I tell everybody she's half river otter because I've got a real neat picture where Raymond and Jason, you met Jason and you met Jody.
We all bolted in to the KUOW.
I think it's about three or four years ago, the river was coming up in. Raymond hunted that ever since he was a kid. He says Murphy, I'm pretty sure it's going to probably push a bunch of rabbits up into this. Hield And it's all flat river bottom line anyway so we can boat in about four or five hundred yards and go in there and hunt that big area.
It's to be a couple of hundred acres and it's not flooded out of about a I think it's about 5000 acres down.
Okay, so you're concentrating all those rabbits onto that one. Yeah, that one patch. So we went down there and we killed eight swamp rabbits. That on that hunt and after it was all over 40 pounds, was already pretty much after that hunt, Ramesses, I thought we might kill one or two, you know, down here in that city, concentrated, pushed them all up there. And we had a really good hunt.
Couple of them hit the water us and got away. Didn't get those. And we're going down through there.
And all of a sudden we see this blue kayak coming out across water. And Raymond looks at me and says, who in the hell is down here in a blue kite? Must be some bird or something. Well, they say yes. And they start started paddling.
Well, it's Raymond's brother, Mike, and he is down there deer hunting because he knows that, like I said, they wanted this place since they were kids.
Like you were going to be up there. Yeah, he's going to be the deer up there.
So we're all sitting sitting around through there looking. And all of a sudden Mike says there's something swimming way out there. He says it's a swamp rabbit. So Raymond wheels around there and shoots. And he's only won that war chest waders that they luckily he did that because my boat wouldn't start that morning. So, Chaser, beware of U.S boats.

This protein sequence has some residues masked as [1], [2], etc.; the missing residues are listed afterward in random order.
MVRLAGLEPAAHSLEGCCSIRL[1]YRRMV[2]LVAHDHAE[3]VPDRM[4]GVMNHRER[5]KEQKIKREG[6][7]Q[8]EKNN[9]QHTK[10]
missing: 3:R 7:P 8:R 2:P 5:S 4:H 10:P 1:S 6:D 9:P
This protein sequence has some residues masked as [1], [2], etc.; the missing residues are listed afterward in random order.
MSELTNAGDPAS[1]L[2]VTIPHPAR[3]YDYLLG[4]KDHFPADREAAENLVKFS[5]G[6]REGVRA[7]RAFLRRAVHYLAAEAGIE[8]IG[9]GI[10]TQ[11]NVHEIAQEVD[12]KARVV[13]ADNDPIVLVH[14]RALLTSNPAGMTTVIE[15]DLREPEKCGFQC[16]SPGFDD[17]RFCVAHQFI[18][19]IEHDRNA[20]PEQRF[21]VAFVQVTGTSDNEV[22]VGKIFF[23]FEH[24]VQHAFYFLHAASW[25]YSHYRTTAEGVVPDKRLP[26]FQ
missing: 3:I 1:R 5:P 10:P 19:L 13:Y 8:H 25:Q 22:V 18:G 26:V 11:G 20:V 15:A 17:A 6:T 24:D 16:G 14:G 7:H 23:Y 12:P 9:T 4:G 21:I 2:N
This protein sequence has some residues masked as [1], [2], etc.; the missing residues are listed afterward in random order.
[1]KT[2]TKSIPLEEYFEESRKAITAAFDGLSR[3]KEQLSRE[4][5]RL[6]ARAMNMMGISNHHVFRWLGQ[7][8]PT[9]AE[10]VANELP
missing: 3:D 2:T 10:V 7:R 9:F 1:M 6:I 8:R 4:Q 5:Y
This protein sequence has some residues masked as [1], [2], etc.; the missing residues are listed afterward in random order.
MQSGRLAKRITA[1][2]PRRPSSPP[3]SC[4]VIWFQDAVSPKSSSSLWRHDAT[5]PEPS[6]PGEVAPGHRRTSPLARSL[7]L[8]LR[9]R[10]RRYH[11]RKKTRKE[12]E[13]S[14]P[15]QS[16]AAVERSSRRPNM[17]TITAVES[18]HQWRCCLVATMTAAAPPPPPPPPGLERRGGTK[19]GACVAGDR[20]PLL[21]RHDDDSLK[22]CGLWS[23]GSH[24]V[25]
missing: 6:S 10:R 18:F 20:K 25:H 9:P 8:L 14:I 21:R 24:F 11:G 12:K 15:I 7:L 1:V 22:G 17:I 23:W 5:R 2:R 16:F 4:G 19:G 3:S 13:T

Well, you could tear it up. He's going to out with a brand new boat on that big plane.
OK, so so Raymond shoots this. I mean, he's way out like 50 yards or so. So he goes out and picks up and I take a picture of him. He's got an orange head on. It's just a little bitty spange is all. It is a Rimon out there. So he comes into the to the bank with this the swamp rabbit.
So he got his brother there and the blue kayak got Jason in the jodis all down there.
So we got the whole gang out out killing swamp rabbits that morning. And I can remember when I was working at the power plant and there was a boy from LBA before they flooded it. And he said when we was kids, the crops wouldn't be in.
And that's the Cumberland River running through system. The grownups would be talking about the rivers getting ready to get up and we don't have our crops out. He says all us kids was thinking about, man, the river gets up and the swamp rabbits are getting in there. We're going to take a tobacco stake in there and go on or Wiliam. So, you know, they were all excited that he's going to flood because they could get to go hunting.
But, you know, the adults were concerned, you know, just like adults should be. You know, they were going to lose their corn crop.
But all the kids were ready to go, honey, because it pushes that game.
So we're with these boys, these these tribal, you know, Amerindians in one of these areas in South America and. They were telling us death, that's when they hunt. Is when everything flooded and they just go island hopping. Because the deer and these big you know, they hunt these nocturnal rodents down there like hell, they call those things. Like, there's the well, there's they call it a Poca. But Gasconade Naadam name an agouti, you know, it's different than agouti.
Either way, Carrathool was very good eat. We had a bunch of tastes. It's like it's like very pork, like anyways, then they come when it floods. And that's in their mind when to go hunting because it's so easy. You just go check all the little islands and everything that everything that needs to be there is all in the same place. And they talked about sometimes you can go up and just club stuff. That's what they would say, it's Solstar.
Yeah, they don't just with a stick. One of my friends, he saw well, you know, that morning that we went to a swamp right behind a boat, there was three quail sitting on a log in the backwater. No kid.